History of the Alabama Slammer Cocktail

The Alabama Slammer is a '70s kind of tiki bar, umbrella-topped, sweet tasting cocktail immortalized by Brian (Tom Cruise), the Last Barman Poet in the movie "Cocktail":
"I see America drinking the fabulous cocktails I make / Americans getting stinky on something I stir or shake / the Sex on the Beach / the schnapps made from peach / the Velvet Hammer / the Alabama Slammer."

Legend has it that the Alabama Slammer was invented at the University of Alabama in 1975, although further details about the drink's origin are hazy. Speculation about its inventor abounds, but neither the bartender who first concocted it nor the bar that first served it are part of the lore. It is, however, said to be the signature drink of the Alabama Crimson Tide football team.

It's also the name of a tune by the Texas country group Casey Donahew Band: "Now it hits me like a hammer/Last night's Alabama Slammer."

The Slammer has become known a favorite of frat boys, spring breakers and nautical aficionados of "boat drinks," although "Boat Drinks" singer Jimmy Buffett, himself an Alabamian from Mobile, of course immortalized a different drink, the tequila-based Margarita.

The Alabama Slammer comes in two versions: the cocktail, which is made in a highball glass, and the shot.

The recipe is the same. The shots are just poured into more, smaller glasses - one glassful makes about four shots.

A classic Alabama Slammer is made in an ice-filled glass with 1/2 ounce sloe gin, 1/2 ounce Southern Comfort, and 1/2 ounce Amaretto, with enough fresh orange juice to top up and a cherry-and-orange-slice garnish.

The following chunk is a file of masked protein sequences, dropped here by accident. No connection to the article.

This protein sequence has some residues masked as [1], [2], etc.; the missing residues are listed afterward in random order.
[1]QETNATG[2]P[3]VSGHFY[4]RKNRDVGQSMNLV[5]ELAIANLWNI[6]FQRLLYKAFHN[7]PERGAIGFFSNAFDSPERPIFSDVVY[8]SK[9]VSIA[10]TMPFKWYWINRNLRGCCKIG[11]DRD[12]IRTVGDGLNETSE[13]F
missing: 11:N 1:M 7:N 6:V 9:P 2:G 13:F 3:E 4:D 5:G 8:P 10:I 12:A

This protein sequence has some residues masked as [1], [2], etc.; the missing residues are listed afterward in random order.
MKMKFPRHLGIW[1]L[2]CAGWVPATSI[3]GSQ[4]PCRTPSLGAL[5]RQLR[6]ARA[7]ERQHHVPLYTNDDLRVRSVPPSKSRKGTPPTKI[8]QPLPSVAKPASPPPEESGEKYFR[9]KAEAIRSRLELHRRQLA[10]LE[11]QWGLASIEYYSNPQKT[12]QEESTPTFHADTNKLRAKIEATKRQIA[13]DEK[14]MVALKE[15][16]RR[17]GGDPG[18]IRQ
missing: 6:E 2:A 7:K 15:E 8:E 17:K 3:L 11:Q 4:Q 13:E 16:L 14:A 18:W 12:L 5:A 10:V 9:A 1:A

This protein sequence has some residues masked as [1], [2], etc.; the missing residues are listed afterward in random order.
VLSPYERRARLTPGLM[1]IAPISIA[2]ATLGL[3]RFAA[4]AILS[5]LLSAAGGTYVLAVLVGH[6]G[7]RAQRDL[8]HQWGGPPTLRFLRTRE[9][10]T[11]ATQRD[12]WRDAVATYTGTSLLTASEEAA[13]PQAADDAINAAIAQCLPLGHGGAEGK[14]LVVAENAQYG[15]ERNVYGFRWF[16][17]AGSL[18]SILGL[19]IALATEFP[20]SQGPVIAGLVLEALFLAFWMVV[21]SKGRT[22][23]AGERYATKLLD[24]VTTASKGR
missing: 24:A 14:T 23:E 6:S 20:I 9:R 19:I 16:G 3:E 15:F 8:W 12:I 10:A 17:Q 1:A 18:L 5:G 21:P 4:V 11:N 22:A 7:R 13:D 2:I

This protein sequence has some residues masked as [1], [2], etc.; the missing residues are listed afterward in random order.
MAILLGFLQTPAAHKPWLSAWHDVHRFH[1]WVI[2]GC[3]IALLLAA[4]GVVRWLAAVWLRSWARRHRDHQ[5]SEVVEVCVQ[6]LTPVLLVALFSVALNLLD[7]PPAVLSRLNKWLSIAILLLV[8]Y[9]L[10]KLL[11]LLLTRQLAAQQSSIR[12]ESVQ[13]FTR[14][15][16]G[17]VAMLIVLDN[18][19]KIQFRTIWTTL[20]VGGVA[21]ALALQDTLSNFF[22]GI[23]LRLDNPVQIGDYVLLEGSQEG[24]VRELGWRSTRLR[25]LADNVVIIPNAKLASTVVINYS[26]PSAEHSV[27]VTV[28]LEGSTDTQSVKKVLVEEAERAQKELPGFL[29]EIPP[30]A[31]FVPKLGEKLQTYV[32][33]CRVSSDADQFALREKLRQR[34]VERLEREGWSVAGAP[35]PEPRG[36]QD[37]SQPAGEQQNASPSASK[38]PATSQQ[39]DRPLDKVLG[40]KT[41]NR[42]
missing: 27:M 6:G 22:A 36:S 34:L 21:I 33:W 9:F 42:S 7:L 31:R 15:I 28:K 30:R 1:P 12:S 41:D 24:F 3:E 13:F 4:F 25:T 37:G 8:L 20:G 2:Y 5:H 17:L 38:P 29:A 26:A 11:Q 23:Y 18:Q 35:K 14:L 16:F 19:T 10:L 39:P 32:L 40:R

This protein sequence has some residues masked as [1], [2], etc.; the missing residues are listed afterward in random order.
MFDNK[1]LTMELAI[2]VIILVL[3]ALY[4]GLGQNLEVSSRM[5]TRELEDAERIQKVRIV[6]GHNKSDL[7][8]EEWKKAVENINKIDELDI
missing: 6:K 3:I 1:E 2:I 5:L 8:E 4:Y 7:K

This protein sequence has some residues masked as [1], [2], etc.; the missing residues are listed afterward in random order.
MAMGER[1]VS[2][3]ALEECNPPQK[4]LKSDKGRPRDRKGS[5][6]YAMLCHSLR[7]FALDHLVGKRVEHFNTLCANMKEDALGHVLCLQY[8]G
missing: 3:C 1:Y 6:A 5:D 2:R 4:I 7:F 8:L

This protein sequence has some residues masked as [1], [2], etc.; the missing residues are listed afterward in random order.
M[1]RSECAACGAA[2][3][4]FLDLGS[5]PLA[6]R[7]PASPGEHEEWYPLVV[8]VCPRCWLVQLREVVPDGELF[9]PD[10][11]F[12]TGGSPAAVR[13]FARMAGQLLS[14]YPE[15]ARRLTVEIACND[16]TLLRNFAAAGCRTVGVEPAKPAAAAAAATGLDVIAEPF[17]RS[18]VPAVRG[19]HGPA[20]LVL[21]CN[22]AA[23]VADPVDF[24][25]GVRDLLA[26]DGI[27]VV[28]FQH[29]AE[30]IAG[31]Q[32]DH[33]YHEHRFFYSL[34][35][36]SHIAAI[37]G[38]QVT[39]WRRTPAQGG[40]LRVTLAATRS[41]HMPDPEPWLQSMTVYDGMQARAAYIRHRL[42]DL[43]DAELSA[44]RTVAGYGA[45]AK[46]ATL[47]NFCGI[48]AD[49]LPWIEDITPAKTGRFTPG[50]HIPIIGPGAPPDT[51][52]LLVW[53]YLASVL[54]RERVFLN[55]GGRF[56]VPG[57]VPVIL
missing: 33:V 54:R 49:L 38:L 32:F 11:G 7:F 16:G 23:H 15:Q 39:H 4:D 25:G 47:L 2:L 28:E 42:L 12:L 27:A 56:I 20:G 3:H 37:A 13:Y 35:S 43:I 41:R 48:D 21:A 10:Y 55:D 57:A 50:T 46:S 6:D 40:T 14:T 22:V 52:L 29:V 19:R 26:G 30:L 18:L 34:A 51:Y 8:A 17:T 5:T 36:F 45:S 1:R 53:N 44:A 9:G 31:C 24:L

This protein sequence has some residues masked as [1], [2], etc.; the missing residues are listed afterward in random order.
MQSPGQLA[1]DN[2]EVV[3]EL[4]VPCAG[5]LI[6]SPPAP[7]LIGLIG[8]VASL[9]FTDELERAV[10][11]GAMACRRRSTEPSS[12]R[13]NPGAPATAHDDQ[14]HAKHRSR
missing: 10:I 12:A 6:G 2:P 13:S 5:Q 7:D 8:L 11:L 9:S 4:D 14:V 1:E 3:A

Some recent versions call for grenadine instead of sloe gin, which was out of favour for a while, although the bittersweet liqueur is staging a comeback, according to The New York Times.

For a modern, upscale version of the Slammer, you could try the Frank Bama, named after a character in Buffett's novel "Where Is Joe Merchant?" The recipe ditches the Southern Comfort and uses bourbon, lemon and orange juice, sloe gin, Amaretto and peach bitters.

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Bartender's top tip

The key to a great cocktail is balance. Ensure that the sweetness, sourness, bitterness, and alcohol are in harmony. Use fresh ingredients whenever possible, and don't be shy about adjusting the proportions to suit your taste. For instance, if you find a drink too sour, add a bit more sweetener, or if it's too sweet, balance it with a bit of citrus or bitters.

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